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Download SQLDeveloper (its free; approx. 2GB).

That's for Oracle. I'm using MySQL. I don't need an IDE though. I consider myself pretty advanced with MySQL. Just stuck on this one problem.

Jim ... no code necessary, I think I follow your logic. I think you might be misunderstanding me though, because my problem wouldn't have adding a second table as a solution. So basically right now I have a table with the columns:

id (PRIMARY, AUTO INCREMENT) | timestamp (DEFAULT CURRENT TIMESTAMP) | col_a | col_b | col_c

The table has id as a primary key and a regular index on (col_a, col_b). In one specific situation that will occur reasonably often (not via a cron job), I want to insert a row but only when (col_a, col_b) don't already exist. However, there is not a unique constraint on those columns, and there are plenty of other situations where duplicates are desired.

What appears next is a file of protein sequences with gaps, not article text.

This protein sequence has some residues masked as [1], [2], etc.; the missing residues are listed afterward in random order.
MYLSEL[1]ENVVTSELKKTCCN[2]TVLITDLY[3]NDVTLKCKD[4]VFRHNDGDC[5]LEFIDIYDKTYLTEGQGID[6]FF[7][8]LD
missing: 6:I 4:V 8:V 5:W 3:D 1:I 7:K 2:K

I could easily do this in two separate queries. First search for col_a and col_b being the values I want to add. If they don't already exist, do the insert in a separate query. I was hoping maybe I could get around it by doing something clever in a single query.

Keep in mind that as posted in my original question, I'm currently doing a batch insert. Let's say 20 rows. Instead of one batch insert of 20 rows, I would now have to do something like this:

  • Attempt to retrieve all 20 rows that have the column constraints I'm looking for
  • Loop through the results and determine which ones exist
  • Do a batch insert of the ones that are left

As I said, I was hoping there was some clever SQL solution that allowed me to do it all inside MySQL instead of having to break it out into two separate SQL queries with PHP logic inbetween.

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It's possible the capabilities of bulk insert have improved since I last used them (remember I retired in 2008) but back then all you could really do was dump records into the table(s) without any bells and whistled. Sorry I couldn't have been of more help.